OR WAIT null SECS
Leading scientists and researchers from the cannabis industry-Bob Clifford, Shimadzu Scientific Instruments; Derek Laine, Trace Analytics; Sandy Mangan, SPEX SamplePrep LLC; Justin Steimling, Restek Corporation; and Katherine Stenerson, MilliporeSigma-participate in this round-table discussion series. This month they discuss the biggest challenges in cannabis related to testing and analytical methods.
What is the biggest challenge facing the cannabis industry from your point of view?Bob Clifford: One of the biggest challenges is the disconnect between the states’ legal cannabis programs and the lack of a legal oversight program from the federal government. In theory, it’s possible for there to be 50 different requirements for each analytical test method for cannabis. For example, the testing of heavy metals varies by state. Pennsylvania requires testing of what are generally referred to as the “Big Four”: arsenic (As), cadmium (Cd), lead (Pb), and mercury (Hg). Maryland also requires testing of these “Big Four” elements but also adds barium (Ba), chromium (Cr), selenium (Se), and silver (Ag) to its list. New York also includes the “Big Four” plus five additional elements, though not Ba, Se, and Ag as in Maryland, but antimony (Sb), copper (Cu), nickel (Ni), and zinc (Zn).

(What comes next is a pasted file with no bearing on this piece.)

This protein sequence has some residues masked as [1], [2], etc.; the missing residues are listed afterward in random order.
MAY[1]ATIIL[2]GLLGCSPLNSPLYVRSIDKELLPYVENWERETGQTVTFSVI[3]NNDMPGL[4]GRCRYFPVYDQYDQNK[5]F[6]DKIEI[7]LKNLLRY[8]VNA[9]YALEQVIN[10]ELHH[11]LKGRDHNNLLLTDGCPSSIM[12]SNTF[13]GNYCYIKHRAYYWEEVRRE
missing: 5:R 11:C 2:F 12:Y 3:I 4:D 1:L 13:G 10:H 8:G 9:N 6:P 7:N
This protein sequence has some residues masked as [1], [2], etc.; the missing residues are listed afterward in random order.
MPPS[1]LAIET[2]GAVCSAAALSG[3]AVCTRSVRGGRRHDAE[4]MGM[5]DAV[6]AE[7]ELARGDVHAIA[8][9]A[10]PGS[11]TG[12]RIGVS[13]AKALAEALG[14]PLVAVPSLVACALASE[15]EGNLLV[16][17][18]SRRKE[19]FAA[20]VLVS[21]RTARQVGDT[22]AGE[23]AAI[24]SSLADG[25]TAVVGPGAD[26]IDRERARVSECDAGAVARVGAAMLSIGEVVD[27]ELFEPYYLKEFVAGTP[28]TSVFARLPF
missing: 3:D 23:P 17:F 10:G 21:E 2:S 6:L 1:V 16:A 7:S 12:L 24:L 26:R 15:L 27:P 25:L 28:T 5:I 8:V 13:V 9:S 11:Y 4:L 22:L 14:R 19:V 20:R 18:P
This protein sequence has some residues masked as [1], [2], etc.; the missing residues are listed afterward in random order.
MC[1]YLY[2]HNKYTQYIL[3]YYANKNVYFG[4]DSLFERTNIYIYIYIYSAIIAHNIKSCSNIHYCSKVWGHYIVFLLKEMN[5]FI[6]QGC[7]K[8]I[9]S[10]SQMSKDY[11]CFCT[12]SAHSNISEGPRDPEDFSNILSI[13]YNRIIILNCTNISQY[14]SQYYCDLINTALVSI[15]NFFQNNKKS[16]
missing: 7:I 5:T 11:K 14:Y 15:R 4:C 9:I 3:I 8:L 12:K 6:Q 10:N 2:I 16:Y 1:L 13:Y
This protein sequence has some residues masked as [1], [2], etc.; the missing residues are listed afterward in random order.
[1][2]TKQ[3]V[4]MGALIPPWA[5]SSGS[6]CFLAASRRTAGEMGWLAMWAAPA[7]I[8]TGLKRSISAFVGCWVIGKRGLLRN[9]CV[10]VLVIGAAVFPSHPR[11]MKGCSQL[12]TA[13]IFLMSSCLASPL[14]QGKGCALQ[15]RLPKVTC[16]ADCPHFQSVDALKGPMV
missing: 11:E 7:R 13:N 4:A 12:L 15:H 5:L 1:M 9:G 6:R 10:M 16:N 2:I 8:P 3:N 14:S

Solvents used to extract the cannabinoids and terpenes also vary by state. Maryland only has a list of eight residual solvents whereas Oregon has an expansive list of 45 solvents. At the same time, New York has zero tolerance, since supercritical fluid extraction can only be used to extract the cannabinoids and terpenes.
It’s a similar story relating to pesticides. Maryland has a list of 48 compounds, Oregon has 59, California has 66, and Massachusetts only lists nine pesticides. In addition to the different number of pesticides, the maximum residual limit (MRL) varies from state to state.
Canada requires testing of 95 pesticides. International and domestic organizations, such as AOAC International, ASTM International, American Oil Chemists' Society (AOCS), and United States Pharmacopeia (USP), are all developing methods for analytical cannabis testing. AOAC is in the process of increasing the number of pesticides tested to 104 with the maximum levels at 50% of any state or province in the U.S. and Canada. Some states blindly follow the regulations other states have set and assume they are correct in level and compound type, which may or may not be based on risk factors of these contaminants.